Great video for information on the tests used for diagnosing Ovarian cancer. Dr. Poynor address’s the fact that there are early warnings of this disease. The warnings are vague, it’s important we know our bodies.

I highly recommend you watch this and be alert to any changes in your bodies no matter how small or insignificant. Insist on tests. No one wants to hear at a late stage that they have cancer.

Finding Signs of Ovarian Cancer

Amanda Weinrich was 19 years old and diagnosed in September 2010 with a dysgerminoma of the right ovary.
Read her story here...

Tina was 29 when diagnosed with stage 111c Ovarian Cancer during the fall of 2007. She had been experiencing pain in the abdomen, painful intercourse and her periods where longer and heavier for the previous 5 years.
Read her story here...

Haley Mellert was touched by ovarian cancer back in 2006, when she was 25 years old. She had left work early due to severe lower back pain, which ultimately led to her going to the ER later that night.
Read her story here...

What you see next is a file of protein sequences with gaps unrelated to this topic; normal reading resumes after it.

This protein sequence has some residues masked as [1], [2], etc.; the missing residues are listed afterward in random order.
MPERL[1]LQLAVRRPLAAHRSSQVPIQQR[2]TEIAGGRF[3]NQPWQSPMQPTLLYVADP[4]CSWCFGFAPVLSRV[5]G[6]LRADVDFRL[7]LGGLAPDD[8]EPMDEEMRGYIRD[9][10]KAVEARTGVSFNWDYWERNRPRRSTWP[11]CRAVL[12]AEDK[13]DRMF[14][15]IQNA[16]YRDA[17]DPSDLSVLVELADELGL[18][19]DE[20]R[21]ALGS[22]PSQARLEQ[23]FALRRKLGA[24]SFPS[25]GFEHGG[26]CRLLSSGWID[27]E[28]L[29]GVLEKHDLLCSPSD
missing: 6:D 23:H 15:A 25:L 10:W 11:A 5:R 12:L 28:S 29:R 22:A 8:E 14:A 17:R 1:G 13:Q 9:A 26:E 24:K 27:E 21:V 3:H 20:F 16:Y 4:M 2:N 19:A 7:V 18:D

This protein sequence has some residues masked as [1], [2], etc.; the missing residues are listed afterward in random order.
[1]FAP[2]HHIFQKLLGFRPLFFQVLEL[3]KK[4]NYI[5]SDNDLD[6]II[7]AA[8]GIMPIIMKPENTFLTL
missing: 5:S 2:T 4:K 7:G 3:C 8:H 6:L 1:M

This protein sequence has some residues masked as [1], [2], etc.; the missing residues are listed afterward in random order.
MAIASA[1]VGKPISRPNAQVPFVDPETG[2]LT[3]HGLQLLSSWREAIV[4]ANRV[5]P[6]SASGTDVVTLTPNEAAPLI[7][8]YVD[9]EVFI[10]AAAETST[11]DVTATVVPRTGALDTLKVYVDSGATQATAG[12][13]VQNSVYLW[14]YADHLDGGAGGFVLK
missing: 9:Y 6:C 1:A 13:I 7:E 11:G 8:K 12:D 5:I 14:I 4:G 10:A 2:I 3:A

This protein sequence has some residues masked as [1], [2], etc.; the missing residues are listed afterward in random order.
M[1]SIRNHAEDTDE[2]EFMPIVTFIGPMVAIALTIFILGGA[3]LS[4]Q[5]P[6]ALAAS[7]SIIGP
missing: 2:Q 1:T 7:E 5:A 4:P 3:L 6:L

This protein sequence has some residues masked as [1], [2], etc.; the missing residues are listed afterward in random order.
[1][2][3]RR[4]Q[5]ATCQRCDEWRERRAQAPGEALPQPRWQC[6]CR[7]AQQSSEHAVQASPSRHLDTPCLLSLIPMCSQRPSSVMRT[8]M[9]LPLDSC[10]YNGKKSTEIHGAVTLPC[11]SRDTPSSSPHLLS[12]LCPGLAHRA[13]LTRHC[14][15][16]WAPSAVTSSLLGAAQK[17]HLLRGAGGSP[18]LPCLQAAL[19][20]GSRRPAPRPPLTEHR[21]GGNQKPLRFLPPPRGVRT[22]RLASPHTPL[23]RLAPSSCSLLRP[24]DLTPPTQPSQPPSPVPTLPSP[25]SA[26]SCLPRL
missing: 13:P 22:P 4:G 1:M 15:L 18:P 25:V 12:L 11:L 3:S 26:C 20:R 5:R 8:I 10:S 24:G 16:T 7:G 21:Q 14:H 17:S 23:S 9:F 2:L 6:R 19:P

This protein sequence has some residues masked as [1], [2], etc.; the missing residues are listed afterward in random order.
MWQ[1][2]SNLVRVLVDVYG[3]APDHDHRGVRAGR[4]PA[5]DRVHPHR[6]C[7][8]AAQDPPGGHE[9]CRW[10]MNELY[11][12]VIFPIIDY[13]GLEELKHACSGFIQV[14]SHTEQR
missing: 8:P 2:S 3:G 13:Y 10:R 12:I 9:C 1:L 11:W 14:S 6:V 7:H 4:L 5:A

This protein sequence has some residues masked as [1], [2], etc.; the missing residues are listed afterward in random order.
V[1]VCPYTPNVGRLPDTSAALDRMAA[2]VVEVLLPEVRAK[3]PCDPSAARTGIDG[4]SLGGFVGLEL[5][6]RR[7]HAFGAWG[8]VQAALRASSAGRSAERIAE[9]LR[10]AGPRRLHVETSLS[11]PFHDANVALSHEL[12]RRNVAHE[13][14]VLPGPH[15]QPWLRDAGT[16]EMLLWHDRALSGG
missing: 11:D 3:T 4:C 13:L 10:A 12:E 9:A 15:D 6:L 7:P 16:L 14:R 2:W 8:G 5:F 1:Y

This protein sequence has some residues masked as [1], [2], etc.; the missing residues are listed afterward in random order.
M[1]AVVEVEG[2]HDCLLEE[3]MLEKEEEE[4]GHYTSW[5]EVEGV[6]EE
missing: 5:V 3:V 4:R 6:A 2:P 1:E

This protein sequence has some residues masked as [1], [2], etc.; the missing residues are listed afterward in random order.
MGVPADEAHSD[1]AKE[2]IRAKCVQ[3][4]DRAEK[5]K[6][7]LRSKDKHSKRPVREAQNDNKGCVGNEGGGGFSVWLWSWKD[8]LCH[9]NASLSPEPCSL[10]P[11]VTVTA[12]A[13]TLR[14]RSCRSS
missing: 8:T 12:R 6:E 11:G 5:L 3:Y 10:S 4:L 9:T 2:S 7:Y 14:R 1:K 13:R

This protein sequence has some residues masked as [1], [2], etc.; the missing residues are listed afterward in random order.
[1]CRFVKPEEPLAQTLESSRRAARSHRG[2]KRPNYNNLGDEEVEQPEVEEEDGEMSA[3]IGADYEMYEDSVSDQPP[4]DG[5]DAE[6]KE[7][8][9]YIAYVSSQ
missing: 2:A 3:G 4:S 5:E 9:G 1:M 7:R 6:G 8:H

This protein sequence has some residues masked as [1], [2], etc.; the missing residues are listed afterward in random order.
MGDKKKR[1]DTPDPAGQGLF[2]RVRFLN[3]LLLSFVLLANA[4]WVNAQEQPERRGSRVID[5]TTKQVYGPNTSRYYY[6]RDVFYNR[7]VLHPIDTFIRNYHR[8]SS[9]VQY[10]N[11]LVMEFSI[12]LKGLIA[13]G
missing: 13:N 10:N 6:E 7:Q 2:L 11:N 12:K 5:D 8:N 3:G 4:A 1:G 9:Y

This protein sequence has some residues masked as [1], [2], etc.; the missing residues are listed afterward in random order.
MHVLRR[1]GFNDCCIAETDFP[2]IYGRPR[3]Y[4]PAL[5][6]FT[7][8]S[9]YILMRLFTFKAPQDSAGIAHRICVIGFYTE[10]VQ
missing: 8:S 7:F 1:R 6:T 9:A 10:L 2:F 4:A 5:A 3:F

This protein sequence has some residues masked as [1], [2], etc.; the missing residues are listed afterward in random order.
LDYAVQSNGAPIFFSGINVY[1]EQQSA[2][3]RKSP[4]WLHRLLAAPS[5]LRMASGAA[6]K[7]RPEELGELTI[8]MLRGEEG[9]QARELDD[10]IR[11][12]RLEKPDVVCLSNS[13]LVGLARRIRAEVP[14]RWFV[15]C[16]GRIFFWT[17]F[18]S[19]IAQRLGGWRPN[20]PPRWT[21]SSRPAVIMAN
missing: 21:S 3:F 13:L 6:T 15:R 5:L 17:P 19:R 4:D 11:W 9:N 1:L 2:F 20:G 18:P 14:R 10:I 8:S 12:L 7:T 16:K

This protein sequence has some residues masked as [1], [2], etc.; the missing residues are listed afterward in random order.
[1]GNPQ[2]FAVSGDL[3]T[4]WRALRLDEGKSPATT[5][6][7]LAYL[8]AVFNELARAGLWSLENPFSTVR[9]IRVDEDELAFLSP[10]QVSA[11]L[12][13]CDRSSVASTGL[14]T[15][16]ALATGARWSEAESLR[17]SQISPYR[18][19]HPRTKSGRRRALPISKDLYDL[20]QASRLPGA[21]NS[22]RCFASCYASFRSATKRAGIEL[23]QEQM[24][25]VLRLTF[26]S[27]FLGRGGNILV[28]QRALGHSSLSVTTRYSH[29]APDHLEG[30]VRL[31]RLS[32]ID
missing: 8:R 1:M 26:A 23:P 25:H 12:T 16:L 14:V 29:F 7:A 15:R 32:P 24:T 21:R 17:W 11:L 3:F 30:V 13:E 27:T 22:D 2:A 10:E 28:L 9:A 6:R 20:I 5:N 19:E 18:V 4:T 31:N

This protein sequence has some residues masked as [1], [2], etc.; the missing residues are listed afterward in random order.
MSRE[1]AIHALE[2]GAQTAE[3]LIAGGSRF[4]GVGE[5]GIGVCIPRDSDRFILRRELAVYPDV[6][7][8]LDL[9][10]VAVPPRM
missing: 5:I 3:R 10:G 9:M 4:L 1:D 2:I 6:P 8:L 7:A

Tina O’Boy was told at the age of 36, that she had ovarian cancer and would need a hysterectomy. She was devastated. She been undergoing infertility treatments, so physically and mentally Tina had already felt pretty beaten up. But now, everyday, she feels lucky she is a survivor. Going on 4 years of remission, she has never felt healthier or happier.
Read her story here...

Pregnant with Ovarian Cancer Video Diary

Liz Hyatt, was 13 weeks pregnant when she experienced pain in her side, Liz visited her doctor, she was advised it was not serious. The pain was worsening, she then saw another doctor who advised the same. The doctors felt this was a benign tumor. A third doctor suggested they perform surgery and biopsy the mass. Liz was diagnosed with a form of ovarian cancer, this was different as the mass was not attached to the ovaries, it was attached to the abdomen. The suggestion that she might have to terminate the pregnancy was the worst news she and her husband could hear.

This message is emotional, Liz has taken us through her entire passage from the first day of discovery to the delivery of her healthy baby boy. News that could have been horrific became victorious. Liz is now active with Relay for Life.

Ovarian Cancer Survivor: "I am 7 months pregnant, and I am a survivor."